Monday, May 10, 2010

Chapter 50: Hand-Gun Range

Bettina, the third woman of my team, joined us as we moved to the range. Lisa stuck to her like glue, although I didn't consider her to be a member of the team.

The refresher on the range achieved my first objective very quickly, which was to drive home the fact that most soldiers shot really, really badly with hand-guns of any type. The problem is normally to get them to admit it, so that alternative arrangements can be made. I had learnt my lesson the hard way though, and knew that actions spoke much louder than words.

Most people who have shot hand-guns, have trained on a static range with paper targets. A lot of these, including professional soldiers, had not been formally trained at all, just taught themselves or picked up what they could from observation and trial and error.

Our range was designed to make the point instantly that this was not good enough. A person can be taught to shoot an assault-rifle sufficiently well in just a few weeks, that he can be considered a competent infanteer. It was my experience that the same was not true of hand guns. They involve completely different skills and abilities.

I took my team through the range first, so that we could get them out of the way, but also so that they wouldn't have any pressure on them as they wouldn't know what was good or bad.

After I had briefed them on the range rules, and test their knowledge, I took them them through the course one at a time. This first course was a favourite of mine with strange things like pumpkins and oranges and water-filled plastic bottles hanging from strings. All designed to be highly visible when hit. A lot of them had movement built in, swinging and twisting in the breeze.

Daise was a lot more confident this time, having used her weapon in action, and managed to score a respectable 60% of possible. Alina and Bettina scored in the low forties, but the big surprise was Lisa.

I had no intention at first of even allowing her to shoot, but she insisted and her mother backed her up. I tried to offer her a smaller weapon, but she refused that too, insisting that she be given the opportunity equal to the adult's.

She turned out to be fairly slow, recovery from the recoil was hard on her, hurting her wrists, but she stuck it out and at the end of the course I was astounded and delighted that she had scored a full possible; 100%.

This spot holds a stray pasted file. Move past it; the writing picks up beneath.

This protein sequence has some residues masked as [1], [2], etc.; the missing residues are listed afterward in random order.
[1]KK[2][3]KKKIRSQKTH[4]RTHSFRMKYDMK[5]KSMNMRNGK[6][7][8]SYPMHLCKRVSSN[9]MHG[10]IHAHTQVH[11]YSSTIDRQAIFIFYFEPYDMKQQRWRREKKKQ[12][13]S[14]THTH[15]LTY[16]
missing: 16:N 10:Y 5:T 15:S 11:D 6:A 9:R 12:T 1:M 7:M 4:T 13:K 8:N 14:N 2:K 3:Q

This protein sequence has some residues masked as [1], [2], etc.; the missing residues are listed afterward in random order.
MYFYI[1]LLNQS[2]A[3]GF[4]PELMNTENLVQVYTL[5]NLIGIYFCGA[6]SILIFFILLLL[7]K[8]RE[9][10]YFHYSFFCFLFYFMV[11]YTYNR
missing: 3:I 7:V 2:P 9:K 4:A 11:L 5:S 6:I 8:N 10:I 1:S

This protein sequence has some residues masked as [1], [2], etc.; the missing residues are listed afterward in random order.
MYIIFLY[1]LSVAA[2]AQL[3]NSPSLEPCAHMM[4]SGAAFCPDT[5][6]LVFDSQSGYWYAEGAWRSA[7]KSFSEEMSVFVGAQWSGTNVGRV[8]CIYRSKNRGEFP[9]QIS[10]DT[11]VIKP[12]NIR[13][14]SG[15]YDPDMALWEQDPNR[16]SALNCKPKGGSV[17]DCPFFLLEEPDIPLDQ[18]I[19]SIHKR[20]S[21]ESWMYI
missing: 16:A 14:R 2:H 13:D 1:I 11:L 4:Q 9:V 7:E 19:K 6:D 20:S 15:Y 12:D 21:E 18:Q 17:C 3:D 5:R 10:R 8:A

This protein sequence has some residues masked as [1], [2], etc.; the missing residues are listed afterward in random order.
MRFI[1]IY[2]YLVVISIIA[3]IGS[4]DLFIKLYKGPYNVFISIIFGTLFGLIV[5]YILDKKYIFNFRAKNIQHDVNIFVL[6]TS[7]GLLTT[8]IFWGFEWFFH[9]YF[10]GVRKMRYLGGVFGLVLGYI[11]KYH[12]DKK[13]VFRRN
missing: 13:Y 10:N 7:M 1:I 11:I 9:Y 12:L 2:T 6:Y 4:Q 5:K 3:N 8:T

Once we had all gone through the course, I took my team aside to discuss their performance and put it into context for them. Normally, I had to explain to a very discouraged group that it was normal to fail the course; that's what it was designed for after all, but Lisa had screwed that up for me completely.

It worked out very well in another way though. Once all the men had been through the course, and not one of them had beaten Daise's score, the example of Lisa reinforced the idea that they could shoot these weapons as well as they could.

I made it clear to them that we would be running classes for all those who wished to attend them, and that they qualifying score on this range was 80%. Anything less than that and I didn't want to risk the collateral damage they might cause in an urban environment.

We broke for lunch after that, and I took the opportunity to greet someone that I had really hoped to see, but hadn't been sure would show up.

Jack is a short, quiet man. Completely unobtrusive and the antithesis of flamboyant. He was the person, however, who had designed and built the Special Forces Urban Warfare course on the Bluff, and ho had written the manual for the South African doctrine along the way. He also had the distinction of having been awarded the Honoris Crux, the SA decoration for valour equivalent to the American CMH or the British VC. He had retired from the army as a Major and gone on to fulfill his life-long dream of becoming a game-ranger.*

We discussed quietly what I hoped to achieve and Jack gave me some initial pointers before disappearing. I was able to extract a promise from him that he would visit a few times and help to evaluate and improve the program, and possible even present a class or two, but he wasn't prepared to commit to more than that, to my huge disappointment.

* Read the real life story of Major Jack Greeff, HC (rtd) in his book "A Greater Share of Honour" from

1 comment:

Fiona said...

Will there be more?